Will cybercops bungle in cybercrime jungle?

While a huge number of organisations are offering online security solutions, cybercrime itself continues to go largely unreported

Anyone who attended last month's Infosecurity expo at London's Olympia will know that while a huge number of organisations are offering online security solutions, cybercrime itself continues to go largely unreported.

"The big issue for UK companies isn't so much distrusting the police with your private and confidential information, but not having confidence in the police's technical ability to deal with your problems," says Nigel Hickson, the CBI's head of e-commerce.

This would be supported by humorous anecdotes where the police have inquired whether the hacker used a window or door to gain access to an organisation.

However, Hickson believes the establishment of the National High-Tech Crime Unit on 1 April this year is a step in the right direction.

"We now have a unit dedicated to curbing this form of crime. Unfortunately, it has only been granted £25m, which is clearly not enough, but at least it's a start.

"If the unit can do anything at all, it would be to increase the skills level in local forces. That is where businesses will naturally turn when they have a problem. It's also reassuring to hear that the unit aims to open its doors to business in general so that business can come to it and discuss problems of a generic nature that aren't necessarily going to result in a court case."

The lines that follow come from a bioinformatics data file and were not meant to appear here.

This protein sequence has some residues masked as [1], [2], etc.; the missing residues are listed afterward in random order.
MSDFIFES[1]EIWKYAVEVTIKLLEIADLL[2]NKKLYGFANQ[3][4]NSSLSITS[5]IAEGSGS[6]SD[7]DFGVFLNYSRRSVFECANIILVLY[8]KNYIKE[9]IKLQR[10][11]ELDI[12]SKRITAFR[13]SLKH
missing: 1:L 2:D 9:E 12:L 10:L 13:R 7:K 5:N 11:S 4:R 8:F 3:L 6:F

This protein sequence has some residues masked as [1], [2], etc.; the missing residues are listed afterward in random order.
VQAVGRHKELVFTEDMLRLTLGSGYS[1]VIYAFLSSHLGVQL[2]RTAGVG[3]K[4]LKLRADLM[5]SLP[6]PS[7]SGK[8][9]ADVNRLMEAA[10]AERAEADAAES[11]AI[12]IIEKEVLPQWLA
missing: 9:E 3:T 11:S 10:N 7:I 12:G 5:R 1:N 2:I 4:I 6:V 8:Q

The month in numbers

- Current percentage of UK homes with broadband access (Computer Weekly, 5 April)

10 - Length in years of the jail terms received by Microsoft fraudsters, Silkander Qureshi, Shaheen Parveen and Zafar Ahmed (Computer Weekly, 12 April)

34% - Percentage of graduates choosing high-tech-related industries as their preferred career path (Universum Graduate Survey 2001)

61% - Percentage of users who say that e-business has not increased their revenue (Computer Weekly, 12 April)

800 - Number of students to have joined Sainsbury's IT skills community education programme at its Calcot store in Berkshire (French Jones press release, 11 April)

8500 - Number of employees due to be laid off by networking giant Cisco Systems (www.guardian.co.uk, 23 April)

10000 - Number of three-year peer-to-peer licences bought by GlaxoSmithKline so that its offices and research facilities can swap files (Computer Weekly, 12 April)

£22m - Revenue generated by the sale of 3G licences that the Government is considering giving back to debt-laden telecoms companies (www.ft.com, 23 April)

£30m - The amount that Hackney Town Council is seeking from INet after the bitter conclusion of its benefits and revenue contract (Computer Weekly, 12 April)

£1.8bn - Forecast expenditure of European businesses on CRM this year, according to Bristol Business School (Computer Weekly, 5 April)

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